Depending on how this measure is implemented, it could have significant tax implications for businesses operating through trusts. Such businesses tend to be small, family businesses. It may also have significant tax consequences for superannuation funds which tend to invest in non-fixed trusts, rather than fixed trusts.

Refund of Excess Franking Credits

Under Labor’s plan, shareholders will still be able to utilise franking credits to reduce their tax liability. However, where the credits exceed the total tax liability, they will no longer be able to obtain a tax refund effective 1 July 2019. Centrelink pensioners and charities will be exempt from these changes. Self-managed superannuation funds that had at least one pensioner recipient before 28 March 2018 will also be excluded.

SMSFs are currently the major recipients of franking credit refunds and therefore are likely to be the most impacted by the proposed changes. Self-funded retirees with direct share investments are also likely to be substantially affected.


Superannuation related changes include:
bulletReduce the non-concessional contribution cap from $100,000 to $75,000
bulletRemove the ability to make catch up super contributions (currently available if the person’s total superannuation balance is less than $500,000)
bulletChange the Division 293 threshold from $250k to $200k. (This is the additional 15% tax on superannuation contributions where a person’s taxable income plus superannuation contributions exceeds the threshold)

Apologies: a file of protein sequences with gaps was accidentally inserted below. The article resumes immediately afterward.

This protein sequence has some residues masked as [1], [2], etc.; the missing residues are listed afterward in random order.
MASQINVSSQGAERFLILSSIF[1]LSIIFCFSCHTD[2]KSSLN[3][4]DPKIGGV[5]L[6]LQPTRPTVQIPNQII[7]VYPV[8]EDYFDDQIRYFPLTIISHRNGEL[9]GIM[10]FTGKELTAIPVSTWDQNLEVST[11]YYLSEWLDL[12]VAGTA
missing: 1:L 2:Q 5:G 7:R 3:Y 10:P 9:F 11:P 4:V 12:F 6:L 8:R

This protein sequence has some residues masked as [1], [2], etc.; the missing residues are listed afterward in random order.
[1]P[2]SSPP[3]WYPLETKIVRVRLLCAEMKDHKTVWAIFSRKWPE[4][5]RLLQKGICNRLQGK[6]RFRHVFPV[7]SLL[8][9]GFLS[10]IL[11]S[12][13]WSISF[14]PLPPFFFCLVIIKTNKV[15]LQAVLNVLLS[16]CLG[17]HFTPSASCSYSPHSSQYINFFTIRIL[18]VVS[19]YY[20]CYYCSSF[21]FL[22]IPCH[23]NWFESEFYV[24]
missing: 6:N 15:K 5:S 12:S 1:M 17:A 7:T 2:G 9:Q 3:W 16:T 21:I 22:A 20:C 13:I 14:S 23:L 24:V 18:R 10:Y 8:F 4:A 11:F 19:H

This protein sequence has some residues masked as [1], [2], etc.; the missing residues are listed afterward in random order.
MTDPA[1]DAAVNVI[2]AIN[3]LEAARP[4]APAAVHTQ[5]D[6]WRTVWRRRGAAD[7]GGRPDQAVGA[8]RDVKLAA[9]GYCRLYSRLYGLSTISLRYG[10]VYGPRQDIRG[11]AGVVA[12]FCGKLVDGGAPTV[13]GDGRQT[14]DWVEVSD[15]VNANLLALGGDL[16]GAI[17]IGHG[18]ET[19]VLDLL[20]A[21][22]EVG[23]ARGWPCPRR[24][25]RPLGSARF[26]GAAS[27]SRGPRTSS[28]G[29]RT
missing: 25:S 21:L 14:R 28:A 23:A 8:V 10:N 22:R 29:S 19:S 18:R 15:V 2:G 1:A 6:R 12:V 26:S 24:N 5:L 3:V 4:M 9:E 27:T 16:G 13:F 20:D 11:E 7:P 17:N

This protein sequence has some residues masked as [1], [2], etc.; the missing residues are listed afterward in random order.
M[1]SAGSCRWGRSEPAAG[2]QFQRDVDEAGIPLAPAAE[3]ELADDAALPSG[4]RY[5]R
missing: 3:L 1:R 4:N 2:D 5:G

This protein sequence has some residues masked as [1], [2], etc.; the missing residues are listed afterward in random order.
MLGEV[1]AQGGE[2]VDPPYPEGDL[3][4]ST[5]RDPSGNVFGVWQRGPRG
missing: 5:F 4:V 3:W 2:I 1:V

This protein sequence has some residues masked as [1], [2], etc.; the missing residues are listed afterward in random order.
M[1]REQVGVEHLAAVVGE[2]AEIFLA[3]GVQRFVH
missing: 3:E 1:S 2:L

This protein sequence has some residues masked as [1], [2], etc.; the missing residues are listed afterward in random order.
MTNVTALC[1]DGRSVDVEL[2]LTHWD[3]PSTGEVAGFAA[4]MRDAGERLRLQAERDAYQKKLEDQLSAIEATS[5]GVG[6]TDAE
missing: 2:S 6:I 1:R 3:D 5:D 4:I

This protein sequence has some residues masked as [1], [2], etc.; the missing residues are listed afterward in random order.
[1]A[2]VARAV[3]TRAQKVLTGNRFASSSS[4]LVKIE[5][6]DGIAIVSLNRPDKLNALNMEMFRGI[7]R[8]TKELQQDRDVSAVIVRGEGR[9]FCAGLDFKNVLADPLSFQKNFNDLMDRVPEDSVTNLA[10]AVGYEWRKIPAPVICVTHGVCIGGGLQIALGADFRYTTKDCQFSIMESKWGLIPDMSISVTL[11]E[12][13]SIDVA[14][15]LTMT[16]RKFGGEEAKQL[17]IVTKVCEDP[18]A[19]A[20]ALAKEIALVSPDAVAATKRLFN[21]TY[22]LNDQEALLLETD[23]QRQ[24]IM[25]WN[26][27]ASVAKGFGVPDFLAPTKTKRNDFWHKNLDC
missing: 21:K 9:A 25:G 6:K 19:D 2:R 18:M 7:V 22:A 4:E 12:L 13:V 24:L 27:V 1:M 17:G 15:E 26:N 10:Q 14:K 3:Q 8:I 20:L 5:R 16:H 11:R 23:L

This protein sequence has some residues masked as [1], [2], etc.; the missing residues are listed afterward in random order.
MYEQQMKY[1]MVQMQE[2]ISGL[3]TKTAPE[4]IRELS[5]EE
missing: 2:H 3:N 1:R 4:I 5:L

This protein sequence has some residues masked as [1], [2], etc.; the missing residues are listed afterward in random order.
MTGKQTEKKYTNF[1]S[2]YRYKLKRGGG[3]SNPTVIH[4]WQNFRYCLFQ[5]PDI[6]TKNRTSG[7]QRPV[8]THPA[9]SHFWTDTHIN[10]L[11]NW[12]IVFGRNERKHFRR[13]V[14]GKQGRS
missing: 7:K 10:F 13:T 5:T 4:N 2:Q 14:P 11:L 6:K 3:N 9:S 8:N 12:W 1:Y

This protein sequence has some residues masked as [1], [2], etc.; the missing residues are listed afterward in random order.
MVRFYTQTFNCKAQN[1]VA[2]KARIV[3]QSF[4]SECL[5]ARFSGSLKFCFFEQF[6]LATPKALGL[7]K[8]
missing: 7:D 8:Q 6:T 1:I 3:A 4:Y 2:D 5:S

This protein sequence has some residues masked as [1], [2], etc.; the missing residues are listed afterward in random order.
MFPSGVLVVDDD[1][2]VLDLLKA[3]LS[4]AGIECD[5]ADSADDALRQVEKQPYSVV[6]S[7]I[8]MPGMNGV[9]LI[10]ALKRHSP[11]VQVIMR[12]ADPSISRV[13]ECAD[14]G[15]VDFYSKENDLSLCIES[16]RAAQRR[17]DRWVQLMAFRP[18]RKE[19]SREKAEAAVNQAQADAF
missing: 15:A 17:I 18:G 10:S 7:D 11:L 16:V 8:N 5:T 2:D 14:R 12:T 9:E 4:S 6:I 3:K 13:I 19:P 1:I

bulletRemove the tax deductibility of personal superannuation contributions for salary and wage earners. Presumably this will mean that salary and wage earners will once again need to utilise salary sacrifice arrangements through employers to effectively obtain a tax deduction for superannuation contributions.
bulletSuperannuation funds will no longer receive refunds of excess franking credits. Large superannuation funds and some SMSFs where concessional contributions are still being received are likely to have sufficient tax payable to enable full recoupment of the imputation credits against other tax liabilities. However, SMSFs where its members are no longer contributing and are paying pensions will cease to receive the refund of excess franking credits.
bulletProhibit direct borrowing by superannuation funds for housing investments on a prospective basis
bullet30% minimum tax applied on trust distributions received by superannuation funds from non-fixed trusts. Most superannuation funds would not have investments in non-fixed trusts so this is likely to have minimal impact on superannuation funds.
bulletPhase out the $450 minimum monthly income threshold for superannuation guarantee contributions so eventually all amounts earned as salary and wage income, no matter how small) will need to have the relevant superannuation contribution remitted by the employer (currently 9.5%)
bulletIncrease penalties for superannuation guarantee shortfalls.

Other Proposed Tax Changes

Labor has also proposed a number of other changes including:
bulletReintroduction of the 2% budget relief levy where taxable income exceeds $180,000. Presumably the FBT rate will also increase by 2% to 49%.
bulletReversing the now legislated changes to individual tax scales that are scheduled to come into effect from 1 July 2022
bulletOffering a larger tax cut of up to $398 to people earning less than $125,000 per year from 1 July 2019
bulletFrom 1 July 2021, allow businesses to expense 20% of the value of new eligible depreciation assets upfront, with normal depreciation rules applying to the balance including the first year. Excluded assets include buildings, passenger motor vehicle and assets less than $20,000. However, it will cover depreciable intangible assets, such as software, patents and copyright.
bulletCap tax deductions for individuals for the management of their tax affairs to $3,000
bulletRequire all individual Australian taxpayers to declare to the Australian Taxation Office if they have residency or citizenship of any other jurisdiction and name that jurisdiction.


Helen Boucher